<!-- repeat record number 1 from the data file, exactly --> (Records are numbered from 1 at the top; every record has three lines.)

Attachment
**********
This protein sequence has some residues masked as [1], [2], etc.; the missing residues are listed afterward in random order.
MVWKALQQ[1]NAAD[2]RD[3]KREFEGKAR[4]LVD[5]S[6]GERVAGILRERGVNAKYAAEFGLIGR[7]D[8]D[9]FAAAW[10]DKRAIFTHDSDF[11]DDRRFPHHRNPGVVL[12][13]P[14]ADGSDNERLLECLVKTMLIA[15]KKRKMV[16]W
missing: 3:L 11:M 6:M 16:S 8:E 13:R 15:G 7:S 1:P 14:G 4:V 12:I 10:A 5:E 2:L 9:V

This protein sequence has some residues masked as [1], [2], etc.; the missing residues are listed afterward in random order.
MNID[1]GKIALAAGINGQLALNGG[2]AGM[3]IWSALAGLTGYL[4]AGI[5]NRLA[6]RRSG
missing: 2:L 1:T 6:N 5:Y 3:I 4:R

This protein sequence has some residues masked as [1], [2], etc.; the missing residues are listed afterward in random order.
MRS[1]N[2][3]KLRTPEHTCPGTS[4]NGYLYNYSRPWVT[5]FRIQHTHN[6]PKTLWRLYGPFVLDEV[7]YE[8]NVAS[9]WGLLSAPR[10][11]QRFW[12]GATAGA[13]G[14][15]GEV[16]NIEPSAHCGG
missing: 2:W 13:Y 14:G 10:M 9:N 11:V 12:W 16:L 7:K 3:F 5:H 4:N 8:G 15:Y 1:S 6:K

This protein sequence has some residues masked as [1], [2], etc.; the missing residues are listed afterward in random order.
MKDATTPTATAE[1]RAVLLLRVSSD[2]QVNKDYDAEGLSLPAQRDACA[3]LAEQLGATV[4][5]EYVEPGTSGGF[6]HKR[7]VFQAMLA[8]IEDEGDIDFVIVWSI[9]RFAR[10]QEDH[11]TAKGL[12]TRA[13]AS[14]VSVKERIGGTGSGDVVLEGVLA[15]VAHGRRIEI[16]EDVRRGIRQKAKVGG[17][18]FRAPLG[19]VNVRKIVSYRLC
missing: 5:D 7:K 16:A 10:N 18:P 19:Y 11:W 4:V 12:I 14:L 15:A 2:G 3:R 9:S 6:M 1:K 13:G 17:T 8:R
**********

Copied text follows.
This protein sequence has some residues masked as [1], [2], etc.; the missing residues are listed afterward in random order.
MVWKALQQ[1]NAAD[2]RD[3]KREFEGKAR[4]LVD[5]S[6]GERVAGILRERGVNAKYAAEFGLIGR[7]D[8]D[9]FAAAW[10]DKRAIFTHDSDF[11]DDRRFPHHRNPGVVL[12][13]P[14]ADGSDNERLLECLVKTMLIA[15]KKRKMV[16]W
missing: 3:L 11:M 6:M 16:S 8:E 13:R 15:G 7:S 1:P 14:G 4:V 12:I 10:A 5:E 2:L 9:V